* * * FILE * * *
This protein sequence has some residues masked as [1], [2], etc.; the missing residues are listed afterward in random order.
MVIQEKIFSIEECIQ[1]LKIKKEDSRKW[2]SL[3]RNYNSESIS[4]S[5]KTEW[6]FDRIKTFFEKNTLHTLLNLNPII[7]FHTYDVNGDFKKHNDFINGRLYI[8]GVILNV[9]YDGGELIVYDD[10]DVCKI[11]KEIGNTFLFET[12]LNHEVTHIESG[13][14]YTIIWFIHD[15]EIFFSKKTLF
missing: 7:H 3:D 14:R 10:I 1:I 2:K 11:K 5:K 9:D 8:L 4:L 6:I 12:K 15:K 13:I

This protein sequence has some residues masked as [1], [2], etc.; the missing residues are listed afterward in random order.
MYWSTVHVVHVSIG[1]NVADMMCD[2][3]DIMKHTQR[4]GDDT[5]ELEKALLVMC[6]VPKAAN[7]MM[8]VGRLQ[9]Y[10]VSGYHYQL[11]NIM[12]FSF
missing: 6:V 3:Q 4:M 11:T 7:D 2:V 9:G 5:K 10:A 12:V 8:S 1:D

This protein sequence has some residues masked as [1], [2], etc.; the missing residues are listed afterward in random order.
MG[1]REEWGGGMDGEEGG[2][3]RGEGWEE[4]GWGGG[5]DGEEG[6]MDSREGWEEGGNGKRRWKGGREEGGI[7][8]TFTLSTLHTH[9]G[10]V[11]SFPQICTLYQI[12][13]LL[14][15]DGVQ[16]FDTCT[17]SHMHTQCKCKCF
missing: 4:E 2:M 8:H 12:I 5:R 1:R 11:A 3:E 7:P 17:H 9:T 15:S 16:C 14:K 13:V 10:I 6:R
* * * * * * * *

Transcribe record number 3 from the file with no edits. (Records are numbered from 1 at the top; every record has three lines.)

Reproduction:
This protein sequence has some residues masked as [1], [2], etc.; the missing residues are listed afterward in random order.
MG[1]REEWGGGMDGEEGG[2][3]RGEGWEE[4]GWGGG[5]DGEEG[6]MDSREGWEEGGNGKRRWKGGREEGGI[7][8]TFTLSTLHTH[9]G[10]V[11]SFPQICTLYQI[12][13]LL[14][15]DGVQ[16]FDTCT[17]SHMHTQCKCKCF
missing: 4:E 2:M 8:H 12:I 5:R 1:R 11:A 3:E 7:P 17:H 9:T 15:S 16:C 14:K 13:V 10:I 6:R